On Friday, Judge Beryl Howell of the U.S. District Court for the District of Columbia ordered Evan Corcoran, one of former President Donald Trump’s lawyers, to answer questions Corcoran had declined to answer in January before Special Counsel Jack Smith’s grand jury. The grand jury was investigating Trump’s apparent crimes, including obstruction of justice in hiding top-secret government documents at Mar-a-Lago and pretending not to have them.
The recurring role of Trump lawyers in criminal investigations of the former president illustrates the acuity of an observation from Alexis de Tocqueville, history’s preeminent chronicler of 19th-century America: “Scarcely any political question arises in the United States that is not resolved, sooner or later, into a judicial question.” That often puts lawyers front and center in America’s political questions.
Tocqueville also observed that in the sweep of Western history, lawyers have sometimes served as “the instruments of the political authorities,” while at other times, “they have exerted themselves effectively to limit the [ruler’s] prerogative.”
Put another way, in the United States, more than in countries less heavily dependent on the legal profession, lawyers and the law can be defenders against tyranny or our potential Achilles heel.
We see the tension at work in Judge Howell’s reported order—not the first time courts have had to grapple with both sides of that equation when dealing with Donald Trump and his counsel. The grand jury questions Evan Corcoran refused to answer had sought to uncover conversations, ordinarily confidential, between Corcoran and his client.
Judge Howell invoked the “crime-fraud” exception to the attorney-client privilege to cut through that usually impregnable shield. The exception allows a court to pierce the ordinary confidentiality of attorney-client communications that appear to involve attorneys engaging directly with their clients’ criminal schemes. In closed-door hearings before Judge Howell, Smith apparently had provided enough evidence to convince her that the Trump-Corcoran discussions were exactly that.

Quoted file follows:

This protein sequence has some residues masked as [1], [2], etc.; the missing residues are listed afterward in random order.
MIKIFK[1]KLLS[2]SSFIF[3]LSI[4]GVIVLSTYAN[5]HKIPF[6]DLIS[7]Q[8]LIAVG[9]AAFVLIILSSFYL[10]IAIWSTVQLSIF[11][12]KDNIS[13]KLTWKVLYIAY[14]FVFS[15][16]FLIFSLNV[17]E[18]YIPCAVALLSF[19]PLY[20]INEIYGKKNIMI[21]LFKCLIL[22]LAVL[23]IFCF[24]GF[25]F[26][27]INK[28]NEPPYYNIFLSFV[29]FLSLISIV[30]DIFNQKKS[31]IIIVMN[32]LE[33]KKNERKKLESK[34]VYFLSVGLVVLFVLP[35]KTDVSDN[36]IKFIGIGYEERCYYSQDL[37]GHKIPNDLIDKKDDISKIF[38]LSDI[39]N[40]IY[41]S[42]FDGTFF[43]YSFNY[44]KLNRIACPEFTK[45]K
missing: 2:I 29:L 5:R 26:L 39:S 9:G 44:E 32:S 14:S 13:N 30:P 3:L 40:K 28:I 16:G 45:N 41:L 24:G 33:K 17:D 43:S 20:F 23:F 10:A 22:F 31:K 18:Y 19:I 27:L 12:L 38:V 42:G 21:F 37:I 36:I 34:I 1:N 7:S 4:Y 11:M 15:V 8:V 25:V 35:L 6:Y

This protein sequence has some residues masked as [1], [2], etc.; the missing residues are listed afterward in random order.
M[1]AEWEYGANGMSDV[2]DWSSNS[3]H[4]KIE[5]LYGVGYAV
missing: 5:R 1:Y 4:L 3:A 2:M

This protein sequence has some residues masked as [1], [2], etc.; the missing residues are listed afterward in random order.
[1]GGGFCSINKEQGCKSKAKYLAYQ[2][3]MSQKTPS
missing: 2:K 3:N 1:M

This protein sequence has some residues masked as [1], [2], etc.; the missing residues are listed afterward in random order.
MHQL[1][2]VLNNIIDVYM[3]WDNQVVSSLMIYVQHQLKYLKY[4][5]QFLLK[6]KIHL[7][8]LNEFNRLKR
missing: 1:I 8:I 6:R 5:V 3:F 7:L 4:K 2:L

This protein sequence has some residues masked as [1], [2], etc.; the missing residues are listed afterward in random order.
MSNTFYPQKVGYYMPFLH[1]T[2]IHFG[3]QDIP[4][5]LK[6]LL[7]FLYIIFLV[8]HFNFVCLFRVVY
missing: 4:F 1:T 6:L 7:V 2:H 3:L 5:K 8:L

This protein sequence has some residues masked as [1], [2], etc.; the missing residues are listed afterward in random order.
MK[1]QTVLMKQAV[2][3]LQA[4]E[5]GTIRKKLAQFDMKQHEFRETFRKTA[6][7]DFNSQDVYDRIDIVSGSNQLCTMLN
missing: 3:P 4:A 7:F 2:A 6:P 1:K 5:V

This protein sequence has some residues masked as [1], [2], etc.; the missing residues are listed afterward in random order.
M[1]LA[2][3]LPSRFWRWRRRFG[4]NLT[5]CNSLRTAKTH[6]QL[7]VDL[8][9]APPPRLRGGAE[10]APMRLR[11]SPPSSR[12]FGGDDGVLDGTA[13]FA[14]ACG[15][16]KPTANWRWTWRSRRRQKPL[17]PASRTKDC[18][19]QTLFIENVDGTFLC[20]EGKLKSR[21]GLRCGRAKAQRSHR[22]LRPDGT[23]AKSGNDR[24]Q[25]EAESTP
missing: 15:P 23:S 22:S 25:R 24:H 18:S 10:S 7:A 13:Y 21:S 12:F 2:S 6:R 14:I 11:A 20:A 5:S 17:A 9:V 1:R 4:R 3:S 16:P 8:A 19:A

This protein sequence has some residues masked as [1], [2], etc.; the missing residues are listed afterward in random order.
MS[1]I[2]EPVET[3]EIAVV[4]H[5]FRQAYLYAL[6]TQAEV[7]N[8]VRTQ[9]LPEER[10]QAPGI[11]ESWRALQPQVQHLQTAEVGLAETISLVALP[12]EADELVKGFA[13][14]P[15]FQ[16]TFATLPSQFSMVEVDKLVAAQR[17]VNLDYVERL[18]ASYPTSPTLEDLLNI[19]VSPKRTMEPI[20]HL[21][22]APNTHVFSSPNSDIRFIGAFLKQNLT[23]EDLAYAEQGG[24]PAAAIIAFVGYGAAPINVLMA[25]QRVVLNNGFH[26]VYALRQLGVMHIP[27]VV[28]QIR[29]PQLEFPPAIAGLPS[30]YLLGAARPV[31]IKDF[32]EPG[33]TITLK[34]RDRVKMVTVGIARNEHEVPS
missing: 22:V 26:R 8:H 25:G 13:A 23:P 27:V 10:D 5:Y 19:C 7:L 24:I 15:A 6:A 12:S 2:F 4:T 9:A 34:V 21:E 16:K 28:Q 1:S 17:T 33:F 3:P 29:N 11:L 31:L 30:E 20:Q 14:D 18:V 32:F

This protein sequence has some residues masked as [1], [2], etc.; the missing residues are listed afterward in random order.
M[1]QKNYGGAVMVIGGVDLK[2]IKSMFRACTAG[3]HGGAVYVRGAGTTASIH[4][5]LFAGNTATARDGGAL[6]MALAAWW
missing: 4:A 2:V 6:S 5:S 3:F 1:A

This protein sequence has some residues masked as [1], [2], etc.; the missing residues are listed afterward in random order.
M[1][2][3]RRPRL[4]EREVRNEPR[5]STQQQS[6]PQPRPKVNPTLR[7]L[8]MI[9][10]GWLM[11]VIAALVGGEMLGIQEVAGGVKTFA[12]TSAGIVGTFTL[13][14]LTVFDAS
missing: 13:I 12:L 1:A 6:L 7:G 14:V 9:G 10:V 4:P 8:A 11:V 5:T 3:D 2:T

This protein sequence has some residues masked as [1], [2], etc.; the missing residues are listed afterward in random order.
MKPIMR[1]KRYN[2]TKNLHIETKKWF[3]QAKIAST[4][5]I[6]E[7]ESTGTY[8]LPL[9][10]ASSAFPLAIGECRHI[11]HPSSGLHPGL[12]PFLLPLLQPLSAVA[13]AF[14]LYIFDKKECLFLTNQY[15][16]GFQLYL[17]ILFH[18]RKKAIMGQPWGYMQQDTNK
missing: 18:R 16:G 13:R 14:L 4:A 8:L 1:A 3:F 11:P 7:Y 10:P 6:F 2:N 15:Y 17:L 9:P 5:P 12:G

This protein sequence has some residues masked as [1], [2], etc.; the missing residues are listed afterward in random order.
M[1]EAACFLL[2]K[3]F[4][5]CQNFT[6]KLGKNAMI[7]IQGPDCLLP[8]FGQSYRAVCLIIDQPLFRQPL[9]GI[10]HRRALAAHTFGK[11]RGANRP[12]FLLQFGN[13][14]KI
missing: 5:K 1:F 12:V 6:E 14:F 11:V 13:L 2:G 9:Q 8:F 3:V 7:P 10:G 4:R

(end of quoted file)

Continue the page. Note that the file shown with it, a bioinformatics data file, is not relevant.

With Trump, a pattern is emerging. Almost exactly one year ago, another federal judge found a similar abuse of Trump’s attorney-client privilege and compelled another lawyer to disclose otherwise confidential communications. On March 28, 2022, in response to a suit brought by the January 6 committee, Judge David Carter ordered Trump lawyer John Eastman to provide it with emails he had claimed were privileged. Those emails evidently exposed the scheme Eastman orchestrated with Trump to overturn the 2020 election.
Trump has been a master at luring lawyers into his web. Indeed, Corcoran may have done more than merely engage in criminal conversations. Reportedly, Judge Howell also ordered Corcoran to respond to questions about his role in preparing a false June 3, 2022 affidavit that he gave the Justice Department. That sworn statement said that a search of Mar-a-Lago by Trump personnel had revealed no further government documents responsive to a May 2022 subpoena.
The affidavit was proven false when the August 2022 court-authorized search of Mar-a-Lago turned up hundreds of responsive documents.
Trump lawyer Christina Bobb signed that affidavit. Corcoran is reported to have instructed her that the affidavit’s contents were true. When he appears before the grand jury again, he may well be invoking the Fifth Amendment.
Corcoran and Eastman were far from the only lawyers to fall under Trump’s spell. The New York court suspending Rudy Giuliani’s law license comes to mind, as does the Colorado bar censuring his protege, Jenna Ellis, this month when she admitted her misrepresentations in service of the former president’s lie that his election was stolen.
Tocqueville was careful to note that lawyers, “like most other men, are governed by their private interests, and especially by the interests of the moment.” Legal practitioners enticed by power to stray from the path of integrity can become crucial tools for “legalistic autocrats.” Political scientists coined that term to describe 21st-century authoritarians like Hungary’s Viktor Orban who, rather than using the military to seize dictatorial power, misuse the law to burrow their way into it. Trump and Orban are cut from the same cloth.
Shakespeare, in Henry VI, part 2, had Dick the Butcher, a murderous, book-burning villain, issue the now-famous line, “First, let’s kill all the lawyers.” That line is often mistaken as an expression of the profession’s disrepute. In truth, Shakespeare’s villain was declaring the opposite. He hoped to avoid the accountability to which he feared lawyers would hold him. Today, it’s groups of lawyers who have initiated the disciplinary complaints holding Giuliani and crew to account.
Unlike Dick the Butcher, villains of authoritarianism like Orban and Trump have figured out that you don’t need to get rid of all the lawyers: it’s enough to corrupt a few. Stopping America’s would-be autocrat will require voters, prosecutors, lawyers of integrity, and the judiciary. On Friday, Judge Howell said once again that the district court in DC was committed to the rule of law as our shield against tyranny.